The School of Panamerican Unrest is a public art project initiated by the artist Pablo Helguera in 2003, and carried out over the following years with the ambition to generate connections between the different regions of the Americas through discussions, performances, screenings and civic events.
The project’s principal component is a “nomadic forum”, or think-tank in the form of a moveable schoolhouse structure, that travelled by land from Anchorage to Tierra del Fuego. Along the way, Helguera sought to involve a wide range of audiences and engage them at different levels, offering alternative ways to understand the history, ideology, and lines of thought that have significantly impacted political, social and cultural events in the Americas. Responding to the need to support inter-regional communication amongst English, Spanish and Portuguese speaking America, the School received the logistical and intellectual support of more than 40 organisations and more than 100 affiliated artists, curators, and cultural promoters in the Americas. At nearly thirty stops along his journey, Helguera organised town-hall meetings and workshops to encourage the writing of a collective address that would articulate the current challenges faced by local communities in their respective cities and countries. The workshops took place inside or beside a collapsible tent, in the form of a schoolhouse, that would fit inside a van..
For this exhibition Helguera brought together, for the very first time, a series of documentary-based works that focused on different aspects of the journey. The Panamerican Diary is a series of 120 panels narrating a day-by-day account of each one of the 120 days of the artist’s journey, using photographs and texts based on the diary entries added every day in the artist’s blog. The Panamerican Suite is a group of 200 collage works produced after the journey was completed. Made of found images and words from used textbooks and pedagogical materials, the fragmentary and abstract statements and images seek to serve as a complementary narrative to the straightforward travelogue film and photographic documentation. Helguera also collaborated with an invited group of London residents to devise and present The Panamerican Address of the People of London, performed at the exhibition launch, accompanied by his Panamerican anthem.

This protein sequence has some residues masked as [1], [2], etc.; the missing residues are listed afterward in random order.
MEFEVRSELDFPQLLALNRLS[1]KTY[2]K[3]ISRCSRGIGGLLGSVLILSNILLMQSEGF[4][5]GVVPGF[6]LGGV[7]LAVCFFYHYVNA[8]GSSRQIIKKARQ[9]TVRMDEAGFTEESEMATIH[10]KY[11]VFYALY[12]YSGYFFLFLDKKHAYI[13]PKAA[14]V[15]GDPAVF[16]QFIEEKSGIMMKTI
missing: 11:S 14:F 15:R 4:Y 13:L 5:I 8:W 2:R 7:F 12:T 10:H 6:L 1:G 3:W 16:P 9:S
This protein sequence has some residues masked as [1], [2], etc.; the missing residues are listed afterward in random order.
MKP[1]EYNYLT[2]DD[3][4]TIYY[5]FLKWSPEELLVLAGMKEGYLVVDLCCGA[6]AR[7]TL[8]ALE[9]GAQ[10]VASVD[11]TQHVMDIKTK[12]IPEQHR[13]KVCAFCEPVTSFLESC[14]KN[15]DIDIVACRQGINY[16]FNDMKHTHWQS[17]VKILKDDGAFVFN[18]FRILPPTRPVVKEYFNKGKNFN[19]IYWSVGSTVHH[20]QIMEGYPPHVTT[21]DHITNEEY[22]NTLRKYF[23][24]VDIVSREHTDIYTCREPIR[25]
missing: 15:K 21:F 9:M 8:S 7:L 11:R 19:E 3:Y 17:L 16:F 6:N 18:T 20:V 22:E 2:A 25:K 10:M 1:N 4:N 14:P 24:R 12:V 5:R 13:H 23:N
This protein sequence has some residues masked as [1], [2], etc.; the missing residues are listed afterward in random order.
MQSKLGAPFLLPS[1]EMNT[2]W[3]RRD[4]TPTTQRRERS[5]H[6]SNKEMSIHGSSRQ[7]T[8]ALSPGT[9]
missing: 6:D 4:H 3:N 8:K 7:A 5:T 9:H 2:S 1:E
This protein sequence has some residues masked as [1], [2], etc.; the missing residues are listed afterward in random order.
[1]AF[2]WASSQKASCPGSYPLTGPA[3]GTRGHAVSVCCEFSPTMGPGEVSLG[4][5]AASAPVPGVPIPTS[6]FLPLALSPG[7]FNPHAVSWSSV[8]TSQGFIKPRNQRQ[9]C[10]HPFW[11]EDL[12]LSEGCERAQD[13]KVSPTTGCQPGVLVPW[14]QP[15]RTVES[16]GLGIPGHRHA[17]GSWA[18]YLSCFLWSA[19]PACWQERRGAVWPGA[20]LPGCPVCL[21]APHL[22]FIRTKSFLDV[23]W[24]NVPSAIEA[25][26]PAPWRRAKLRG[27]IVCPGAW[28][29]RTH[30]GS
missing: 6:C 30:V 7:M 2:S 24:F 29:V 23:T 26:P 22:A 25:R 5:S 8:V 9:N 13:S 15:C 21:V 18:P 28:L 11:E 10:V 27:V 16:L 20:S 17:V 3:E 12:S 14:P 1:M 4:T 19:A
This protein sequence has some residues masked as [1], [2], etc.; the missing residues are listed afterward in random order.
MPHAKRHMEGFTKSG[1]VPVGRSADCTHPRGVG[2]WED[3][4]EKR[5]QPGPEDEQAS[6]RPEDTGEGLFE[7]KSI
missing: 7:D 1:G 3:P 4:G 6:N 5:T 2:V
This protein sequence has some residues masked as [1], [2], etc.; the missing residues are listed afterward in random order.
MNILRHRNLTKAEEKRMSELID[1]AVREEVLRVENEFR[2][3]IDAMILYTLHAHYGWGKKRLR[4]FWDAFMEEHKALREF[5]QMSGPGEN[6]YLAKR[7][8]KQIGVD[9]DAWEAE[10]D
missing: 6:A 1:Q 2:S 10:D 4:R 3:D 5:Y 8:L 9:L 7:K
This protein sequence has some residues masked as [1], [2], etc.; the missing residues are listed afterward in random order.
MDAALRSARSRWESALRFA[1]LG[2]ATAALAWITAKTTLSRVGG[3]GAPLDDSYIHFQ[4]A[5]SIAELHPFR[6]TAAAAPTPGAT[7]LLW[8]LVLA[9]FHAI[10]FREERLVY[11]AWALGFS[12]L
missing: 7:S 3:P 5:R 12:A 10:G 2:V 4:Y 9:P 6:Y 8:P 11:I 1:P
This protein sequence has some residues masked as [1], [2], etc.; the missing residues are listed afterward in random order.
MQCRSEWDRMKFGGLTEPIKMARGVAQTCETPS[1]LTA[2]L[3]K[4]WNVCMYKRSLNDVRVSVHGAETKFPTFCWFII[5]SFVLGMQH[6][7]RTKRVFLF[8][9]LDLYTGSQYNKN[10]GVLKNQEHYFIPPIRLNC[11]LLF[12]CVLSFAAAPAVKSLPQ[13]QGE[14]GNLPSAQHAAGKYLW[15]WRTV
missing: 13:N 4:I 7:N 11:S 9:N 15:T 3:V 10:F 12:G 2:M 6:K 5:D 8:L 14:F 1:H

Helguera has become interested in the process by which local culture is washed away, particularly through the phenomenon of dying languages. Helguera commenced and ended his epic journey interviewing the last speakers of two native American languages: Marie Smith Jones in Alaska, the last speaker of Eyak, and Cristina Calderón, in Puerto Williams, the last speaker of Yaghan. The Conservatory of Dead Languages compiles interviews and voices of languages and communities on the verge of extinction. The recordings are made on phonograph wax cylinders, the earliest recording device and, in itself, a medium in extinction.
Pablo Helguera (b. Mexico City, 1971) is a multi-disciplinary artist living and working in New York. His work engages areas such as pedagogy, history, utopian thought and cultural issues. Helguera is the author of four book projects including The Pablo Helguera Manual of Contemporary Art Style (2005) and The Boy Inside the Letter (2008). He has exhibited at various biennials and museums internationally and has performed at MoMA and Performa 05 (New York) and HAU (Berlin). Helguera is Visiting Professor, Curating Contemporary Design, at the Faculty of Art, Design & Architecture, Kingston University.